Legend of the Dogwood Tree

About this time of year, our dogwood trees begin to start their annual show.  Our trees are not hybridized trees, but naturalized as you would find them in the forest.  And that’s partly because these trees were part of the original farm grounds where our home is built, at the edge of some woods. 

Ours trees look more like the ones to the right, than the full ones you might find growing free without other trees encroaching.  I don’t prefer one over the other — both are beautiful as part of God’s creation.

Perhaps you have hard of the legend of the dogwood tree.  And if you have, I apologize for repeating it here.  If you haven’t, I hope you’ll enjoy it. 

Long before the Native Americans determined that the American dogwood was hard and therefore useful for making skewers or daggers, or smaller utilitarian tools, a culture already knew of the dogwood.  That culture looked upon creation as the natural wonders offered at the hands of the Creator.  Here began the legend of the dogwood tree identifying it with the Crucifixion.

What could be more natural as the delicately brilliant white blossoms dazzle man’s vision in spring?  In medieval times, man’s passion at this time of year was focused entirely on the Passion of the Lord Jesus Christ, His suffering and the redeeming act of His love.

The blossoms are four-petaled, forming a cross with two short petals and two long ones.  At the edge of each petal, you will find small holes, brown on one side and rusty on the other, reminiscent of the nails that pierced our Lord.  The center of the blossom reflects the cross He was forced to wear.

I could attempt to rewrite for you here the words of the Legend handed down through the years, but I will choose to copy it in from Tradition in Action:

“At the time of Our Lord’s Crucifixion, the dogwood used to have the size of the oak and other forest trees. Because the wood was so firm and strong and there were few trees in the Middle East that were very large, it was chosen to be the wood for the crosses used in crucifixions of criminals.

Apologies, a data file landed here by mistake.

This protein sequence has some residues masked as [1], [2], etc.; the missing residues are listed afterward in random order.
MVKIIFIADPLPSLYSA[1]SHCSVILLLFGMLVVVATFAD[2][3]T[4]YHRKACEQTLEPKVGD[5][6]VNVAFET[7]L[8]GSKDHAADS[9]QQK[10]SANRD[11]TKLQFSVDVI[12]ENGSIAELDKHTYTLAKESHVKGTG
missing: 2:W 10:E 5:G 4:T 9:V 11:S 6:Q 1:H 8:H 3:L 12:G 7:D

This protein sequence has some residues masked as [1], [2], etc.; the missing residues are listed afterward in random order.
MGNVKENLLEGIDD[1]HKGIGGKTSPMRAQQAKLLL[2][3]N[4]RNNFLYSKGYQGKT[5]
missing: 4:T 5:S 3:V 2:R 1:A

Thus, the wood of the cross that would bear Our Lord and Savior was made from the dogwood tree. To be used thus for such a cruel purpose, however, greatly distressed the tree. Sensing this, the crucified Christ said to it:

‘Because of your compassion and pity for My suffering, never again shall the dogwood tree grow large enough to be used as a cross. Henceforth, you shall be slender and bent and twisted and your blossoms shall be in the form of a cross.

‘On the outer edge of each petal there will be nail prints, and the center of the flower will resemble the cruel crown of thorns placed on My head, with bright red clusters once again recalling the blood I shed. Thus, all who see this will remember Me.'”

No one seems to know when the legend first appeared.  What can be gathered from this beautiful story is a reaction from people who were familiar with the Life, Death, and Resurrection of Jesus Christ and who were deeply moved by the imprints of His love around them.  Inspiration for this legend must be a true and profound love for Christ.
  
 When you were dead in your sins and in the uncircumcision of your
flesh, God made you alive with Christ. He forgave us all our sins,
having canceled the charge of our legal indebtedness, which stood
against us and condemned us; he has taken it away,
nailing it to the cross. And having disarmed the powers and authorities,
he made a public spectacle of them, triumphing over them by the cross.

Moving ahead to a glorious Resurrection Sunday! 

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